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Editor’s Memo

Poor Africa!

WEDNESDAY is Africa Day. For some it is just a midweek holiday to sun themselves, do a bit of gardening and laundry or perhaps search for petrol.

Verdana, Arial, Helvetica, sans-serif”>To many it is just another day. The country has never staged a state-funded function to commemorate the day. In the 1980s there was a knock-out soccer competition dubbed Africa Day Cup which gave the day a form of identity.

Today it does not have any significance other than its association with freedom from imperialism and decolonisation.

These issues were the fuel for Africa’s quest to liberate itself from colonisers. The common aspiration towards freedom, which drove the formation of the Organisation of African Union, is still as valid as it was 42 years ago when black leaders met in Addis Ababa to form the continental body. That want of freedom is still as important for Africans today as it was when they fought white minority rule. But today the fight is not against the white oppressor.

The fight is now by majority Africans against oppressive former liberation war heroes. It is still a fight for equality, justice, progress, equal opportunities, food, resources or the right to be heard.

The fight for these tenets of social justice has been turned on its head by the black apparatchiks who have started to talk of African rights in dangerously relative terms as if they were different from universal human rights. They believe those fighting for rights on the continent are funded by colonisers who want to regain a foothold on the continent.

Universal human rights today have their roots in the rights the black man fought for from the time of slavery through to colonialism. These are the same rights that African leaders pledged to adhere to when the African Charter was signed. This is the reason why African leaders agreed to form the African Commission for Human and People’s Rights to police those liberties.

But continental strongmen, including our own here, believe that they hold the keys to the dispensary of rights. They are the infallible oracles that should not be challenged. They are always right because they liberated the continent. But they are wrong because they have become agents of retrogression in their respective countries. I am inspired by the words of United Nation secretary-general Kofi Annan at the opening of the 54th session of the UN Commission for Human Rights in Geneva seven years ago.

He said this about Africa and human rights: “Some Africans still view the concern for human rights as a rich man’s luxury for which Africa is not yet ready, or even as a conspiracy imposed by the industrialised West. I find these thoughts demeaning — demeaning of the yearning for human dignity that resides in every African heart.

“Do not mothers weep when their sons and daughters are killed or tortured by agents of oppressive rule? Do not African fathers suffer when their children are unjustly sent to jail? Is not Africa as a whole the poorer when just one of its voices is silenced?

“Human rights … are African rights. They are Asian rights; they are European rights; they are American rights. They belong to no government; they are limited to no continent; for they are fundamental to humankind itself.”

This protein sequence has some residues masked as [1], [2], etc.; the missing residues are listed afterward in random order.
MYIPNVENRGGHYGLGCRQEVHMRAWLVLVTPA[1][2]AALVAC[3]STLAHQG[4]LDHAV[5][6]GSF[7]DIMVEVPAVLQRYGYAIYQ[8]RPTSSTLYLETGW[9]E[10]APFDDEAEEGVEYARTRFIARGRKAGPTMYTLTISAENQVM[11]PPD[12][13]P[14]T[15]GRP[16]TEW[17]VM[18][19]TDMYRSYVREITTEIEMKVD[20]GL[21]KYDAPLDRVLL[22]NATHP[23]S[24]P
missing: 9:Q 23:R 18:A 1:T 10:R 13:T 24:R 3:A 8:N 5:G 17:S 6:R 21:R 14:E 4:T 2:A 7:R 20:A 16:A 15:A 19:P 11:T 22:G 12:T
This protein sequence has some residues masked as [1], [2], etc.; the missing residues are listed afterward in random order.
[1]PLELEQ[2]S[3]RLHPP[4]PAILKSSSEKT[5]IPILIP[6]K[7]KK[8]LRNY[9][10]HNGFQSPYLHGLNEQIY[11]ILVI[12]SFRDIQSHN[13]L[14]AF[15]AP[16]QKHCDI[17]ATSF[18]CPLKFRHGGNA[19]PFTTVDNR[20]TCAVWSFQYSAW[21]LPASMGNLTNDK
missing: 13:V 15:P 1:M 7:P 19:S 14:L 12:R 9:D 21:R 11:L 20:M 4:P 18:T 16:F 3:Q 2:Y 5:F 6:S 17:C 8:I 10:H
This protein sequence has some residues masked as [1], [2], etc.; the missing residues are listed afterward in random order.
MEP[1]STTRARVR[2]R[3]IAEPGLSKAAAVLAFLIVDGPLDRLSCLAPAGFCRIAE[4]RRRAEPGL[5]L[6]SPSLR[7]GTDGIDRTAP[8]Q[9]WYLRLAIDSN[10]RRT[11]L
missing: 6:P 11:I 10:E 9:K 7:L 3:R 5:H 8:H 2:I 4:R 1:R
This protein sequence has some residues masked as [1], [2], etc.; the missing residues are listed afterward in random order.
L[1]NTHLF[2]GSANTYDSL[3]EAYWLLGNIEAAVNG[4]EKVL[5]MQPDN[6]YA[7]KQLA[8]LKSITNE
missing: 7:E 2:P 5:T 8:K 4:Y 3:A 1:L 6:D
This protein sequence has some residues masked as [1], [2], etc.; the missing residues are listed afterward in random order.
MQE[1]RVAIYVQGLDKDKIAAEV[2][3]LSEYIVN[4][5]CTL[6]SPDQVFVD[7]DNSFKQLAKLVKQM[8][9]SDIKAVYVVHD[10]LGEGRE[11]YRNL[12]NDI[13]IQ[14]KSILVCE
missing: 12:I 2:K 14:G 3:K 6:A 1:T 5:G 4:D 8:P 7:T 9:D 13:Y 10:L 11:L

Instead, Africa’s ruling elite are still trapped in the liberation war time-warp, which has blinded them on the need to liberate their countries from disease, poverty and depravation. They should on Africa Day look back on achievements made by other leaders on the continent with regard to the founding of the African Union (AU), in establishing Nepad and other developments and ensure that the 21st Century truly becomes an African century.

Africa today should be revisiting the principles of the Charter of the OAU, which is committed to peaceful settlement of disputes, economic and social development, respect for human rights, the protection of all Africans and to fight all oppression.

But far from it, disputes still wreak havoc on the continent. The genocide in Darfur, Sudan should never have happened if the continent adhered to its principles. A continent which eschews all forms of oppression should condemn dictators who steal elections, those who arm child soldiers and those who condone genital mutilation and those who steal morsels of food from children.

Zimbabweans today know very little about their rights as guaranteed in the constitution and in the African Charter. There has not been a deliberate attempt by government to impart these principles to the povo. Should we not be demanding the right to know?

Africa Day should be a day for soul-searching by every self-respecting African leader to count their contributions to the continent’s progress and where we are going. Are Africans better now than they were during colonial rule? Why is there so much deprivation, so much poverty, brain-drain and so many wars and man-made catastrophes on the continent so many years after independence from colonial rule?

l I have received complaints to the effect that local and international visitiors to our website (www.theindependent.co.zw) have been experiencing access problems. This has been due to our ISP Cyberplex Africa in conjunction with E-comm as they launch the digital version of the newspaper. Please bear with us as the exercise is coming to an end. Any inconvenience caused is sincerely regretted.

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